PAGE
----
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Wired’s resurrection in the UK and Italy will also come with more new sites offered in several new languages. International president Stefano Maruzzi said the new operation, which was announced in June and will debut early next year, will also add Chinese, French and more, each produced in London.
“We’re not going to limit our online experience to those two languages (English and Italian) – we’re going to add more languages at the very beginning,” he told paidContent:UK. “We will have a team here in London who will deliver content in French and Chinese and other languages. We want to make it a natural extension of the magazine on the web,” he said, acknowleding the strategy was still nascent. “This is a vague definition because the two magazines will be different. ”
Will there be distinct “Wired UK”, “Wired Francais” websites? “The editorial personality and identity of the linguistic versions will be similar, then we have to adapt it a little bit to the local culture and local needs. It will be one single concept articulated in multiple languages. Some content will be originally created in Chinese, for example, and some content will be localised, translation from English in to the local language.”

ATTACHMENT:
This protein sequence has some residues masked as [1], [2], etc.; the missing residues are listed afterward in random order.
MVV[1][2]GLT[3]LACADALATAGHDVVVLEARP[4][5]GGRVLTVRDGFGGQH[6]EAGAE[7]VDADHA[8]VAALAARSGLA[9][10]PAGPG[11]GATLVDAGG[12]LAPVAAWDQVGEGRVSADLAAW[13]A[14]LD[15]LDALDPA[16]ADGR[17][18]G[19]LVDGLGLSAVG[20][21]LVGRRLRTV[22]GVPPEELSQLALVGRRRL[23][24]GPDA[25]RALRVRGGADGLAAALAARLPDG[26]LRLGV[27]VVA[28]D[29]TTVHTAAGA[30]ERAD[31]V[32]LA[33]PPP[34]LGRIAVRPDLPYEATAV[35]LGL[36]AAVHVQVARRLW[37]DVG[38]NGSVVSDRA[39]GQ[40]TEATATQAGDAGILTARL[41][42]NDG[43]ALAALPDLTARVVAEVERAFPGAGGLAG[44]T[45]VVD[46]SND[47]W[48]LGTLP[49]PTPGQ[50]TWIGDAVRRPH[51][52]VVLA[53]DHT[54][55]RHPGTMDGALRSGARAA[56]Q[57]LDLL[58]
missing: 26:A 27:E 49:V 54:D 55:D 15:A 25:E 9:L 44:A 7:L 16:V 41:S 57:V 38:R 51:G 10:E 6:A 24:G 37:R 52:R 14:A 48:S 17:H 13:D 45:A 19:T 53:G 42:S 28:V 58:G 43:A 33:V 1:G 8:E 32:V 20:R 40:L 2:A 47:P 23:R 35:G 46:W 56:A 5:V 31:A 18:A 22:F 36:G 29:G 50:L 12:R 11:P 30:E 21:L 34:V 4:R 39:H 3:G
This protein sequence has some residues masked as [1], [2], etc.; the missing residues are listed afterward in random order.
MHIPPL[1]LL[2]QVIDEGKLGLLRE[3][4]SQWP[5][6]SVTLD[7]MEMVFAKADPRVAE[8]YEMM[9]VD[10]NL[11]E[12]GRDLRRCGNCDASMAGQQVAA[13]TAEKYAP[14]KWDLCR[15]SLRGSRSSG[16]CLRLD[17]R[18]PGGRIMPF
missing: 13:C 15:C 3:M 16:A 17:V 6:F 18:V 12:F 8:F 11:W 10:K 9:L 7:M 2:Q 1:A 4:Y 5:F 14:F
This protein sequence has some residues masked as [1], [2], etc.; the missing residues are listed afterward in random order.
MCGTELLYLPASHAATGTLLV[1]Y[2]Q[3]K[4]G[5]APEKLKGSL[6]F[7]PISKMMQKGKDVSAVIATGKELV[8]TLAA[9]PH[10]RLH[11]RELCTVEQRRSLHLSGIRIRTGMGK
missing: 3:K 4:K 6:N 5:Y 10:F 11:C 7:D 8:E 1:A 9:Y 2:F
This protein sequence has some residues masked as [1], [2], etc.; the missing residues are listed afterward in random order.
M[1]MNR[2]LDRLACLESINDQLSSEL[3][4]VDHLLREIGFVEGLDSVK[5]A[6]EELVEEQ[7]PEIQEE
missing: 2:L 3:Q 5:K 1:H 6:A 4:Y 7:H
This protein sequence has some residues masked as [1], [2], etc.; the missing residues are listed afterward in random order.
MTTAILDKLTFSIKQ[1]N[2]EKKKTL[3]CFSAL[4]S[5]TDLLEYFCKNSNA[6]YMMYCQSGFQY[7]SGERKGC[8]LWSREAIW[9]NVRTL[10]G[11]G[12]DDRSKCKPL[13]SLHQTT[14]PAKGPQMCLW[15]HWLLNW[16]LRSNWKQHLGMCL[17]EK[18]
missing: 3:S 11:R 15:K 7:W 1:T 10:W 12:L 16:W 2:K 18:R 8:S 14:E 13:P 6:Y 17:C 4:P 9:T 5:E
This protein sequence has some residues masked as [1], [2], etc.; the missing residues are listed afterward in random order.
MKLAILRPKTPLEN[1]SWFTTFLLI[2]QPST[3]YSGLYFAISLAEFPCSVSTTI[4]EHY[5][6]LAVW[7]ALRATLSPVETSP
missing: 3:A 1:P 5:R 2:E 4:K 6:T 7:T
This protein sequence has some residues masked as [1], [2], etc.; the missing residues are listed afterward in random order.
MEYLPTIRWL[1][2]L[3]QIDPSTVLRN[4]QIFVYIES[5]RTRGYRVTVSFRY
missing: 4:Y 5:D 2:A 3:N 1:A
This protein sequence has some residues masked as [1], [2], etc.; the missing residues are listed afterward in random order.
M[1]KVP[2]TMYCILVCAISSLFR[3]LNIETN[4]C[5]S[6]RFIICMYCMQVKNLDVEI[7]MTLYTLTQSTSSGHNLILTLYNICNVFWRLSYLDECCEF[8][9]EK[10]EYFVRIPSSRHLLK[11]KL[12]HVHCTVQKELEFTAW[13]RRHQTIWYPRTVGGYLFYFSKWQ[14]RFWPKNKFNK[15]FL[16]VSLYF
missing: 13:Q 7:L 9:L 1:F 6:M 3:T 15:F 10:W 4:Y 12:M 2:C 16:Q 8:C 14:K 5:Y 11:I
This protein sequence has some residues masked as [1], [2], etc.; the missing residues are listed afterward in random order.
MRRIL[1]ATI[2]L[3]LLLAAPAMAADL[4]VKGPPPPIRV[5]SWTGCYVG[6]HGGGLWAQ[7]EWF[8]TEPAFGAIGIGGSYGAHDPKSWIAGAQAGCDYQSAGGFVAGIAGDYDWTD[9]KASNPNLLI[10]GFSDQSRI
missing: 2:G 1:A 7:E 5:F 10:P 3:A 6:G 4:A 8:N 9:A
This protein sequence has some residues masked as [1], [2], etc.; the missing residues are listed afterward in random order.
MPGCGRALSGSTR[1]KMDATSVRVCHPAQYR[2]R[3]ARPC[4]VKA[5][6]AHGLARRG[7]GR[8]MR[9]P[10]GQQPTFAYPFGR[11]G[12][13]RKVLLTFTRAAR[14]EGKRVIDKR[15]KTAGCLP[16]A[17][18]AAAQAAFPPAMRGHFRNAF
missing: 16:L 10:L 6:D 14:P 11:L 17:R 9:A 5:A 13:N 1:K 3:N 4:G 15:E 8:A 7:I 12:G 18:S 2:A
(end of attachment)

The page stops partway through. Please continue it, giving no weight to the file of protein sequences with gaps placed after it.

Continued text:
Conde has picked CNET (NSDQ: CNET) UK editor Michael Parsons, a ZDNet veteran, as editor-in-chief of its London online operation, Maruzzi revealed. He will join a team comprising Jewish Chronicle editor David Rowan as UK mag editor and multimedia polymath Ben Hammersley as associate editor. “It’s a very ambitious project,” Maruzzi added.
Maruzzi’s philosophy of “one single concept articulated in multiple languages” is something he’s applied to other sites in the Vogue publisher’s portfolio. The former MSN international director – who now heads online for all Conde’s nine territories outside the US – arrived at the publisher in March 2007, set about ripping up its web strategy and started again, killing off individual strategy quirks operated by individual international offices and instead introducing standardised processes in his own image.
“We had to change the culture to meet Conde Nast ideas of quality but adapt to the internet,” Maruzzi told the Association of Online Publishers conference in London on Wednesday. He hired “a wave of barbarians” to shake things up. The result? “We changed the culture so much that a lot of people decided to leave spontaneously – and that was good. We had the opportunity to inject new blood in the organisation. We are changing a lot of staff, it’s very exciting.” He called “the long tail” “a family concept” since the thesis was written by Wired editor-in-chief Chris Anderson